Iran considers denying access to lawyers in ‘national security’ cases

Iran considers denying access to lawyers in ‘national security’ cases

The Iranian parliament (Flickr / CC / Parmida Rahimi)

Amnesty International has called on Iranian lawmakers to “urgently revise” a proposed amendment to the criminal code that would deny detainees facing charges such as “actions against national security” the right to a lawyer.

The proposal, which would also apply to detainees charged with “terrorism” or “financial corruption”, could have significant ramifications for the country’s Christians, many of whom have faced charges relating to alleged actions against national security, leading to jail sentences of up to 15 years.

Amnesty notes that while denial of a lawyer is only permitted for 20 days, the proposal enables undefined “judicial authorities” to extend this indefinitely, “if deemed necessary”.

Amnesty calls the proposal “contemptible” and “a huge backward step” that would “reintroduce the kind of restrictions found under the previous Code of Criminal Procedure of 1999, under which prosecution and judicial authorities could effectively bar detainees’ access to a lawyer for the entire investigation phase in a wide range of criminal cases, including those concerning ‘national security’”.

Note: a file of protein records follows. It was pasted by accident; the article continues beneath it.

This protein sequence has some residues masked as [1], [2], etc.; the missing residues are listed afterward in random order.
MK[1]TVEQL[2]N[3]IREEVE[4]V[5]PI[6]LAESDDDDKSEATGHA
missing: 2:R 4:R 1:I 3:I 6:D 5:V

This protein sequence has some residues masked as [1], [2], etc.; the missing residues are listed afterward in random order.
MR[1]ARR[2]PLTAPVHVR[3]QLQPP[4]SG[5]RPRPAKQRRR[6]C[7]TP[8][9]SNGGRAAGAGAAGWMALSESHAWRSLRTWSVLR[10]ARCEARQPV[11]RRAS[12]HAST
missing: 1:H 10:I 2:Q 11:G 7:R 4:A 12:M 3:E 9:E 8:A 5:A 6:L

The current criminal code, which came into force in 2015, decrees that all detainees must be given access to a lawyer, albeit only one chosen from a small pool of lawyers approved by the head of the judiciary. 

When an initiate to reform the code was announced in June 2018, it was hoped that this provision would be scrapped, but the lawmakers have “turned the initiative on its head”, Amnesty says, “by proposing, instead of the annulment of the existing provision, a new flawed provision”.

The proposal was announced by the spokesperson of Iran’s legal and judicial parliamentary commission, Hassan Norouzi, on 6 May and is expected to be voted upon in the coming weeks.

Amnesty’s Research and Advocacy Director for the Middle East and North Africa, Philip Luther, said the “regressive” proposal, if passed by MPs, “would be a crushing blow to Iran’s already deeply defective justice system and could further consolidate patterns of torture and other ill-treatment against detainees to extract forced confessions during interrogations”.

“Iranian lawmakers should focus their attention on introducing legal reforms that would strengthen rather than further undermine the right to a fair trial,” he added. “The Iranian parliament must urgently revise this proposed amendment to bring it into line with Iran’s obligations under international human rights law and guarantee the right of all detainees to access a lawyer of their choice from the time of arrest and at all stages of judicial proceedings, including pre-trial detention, questioning and investigation.”

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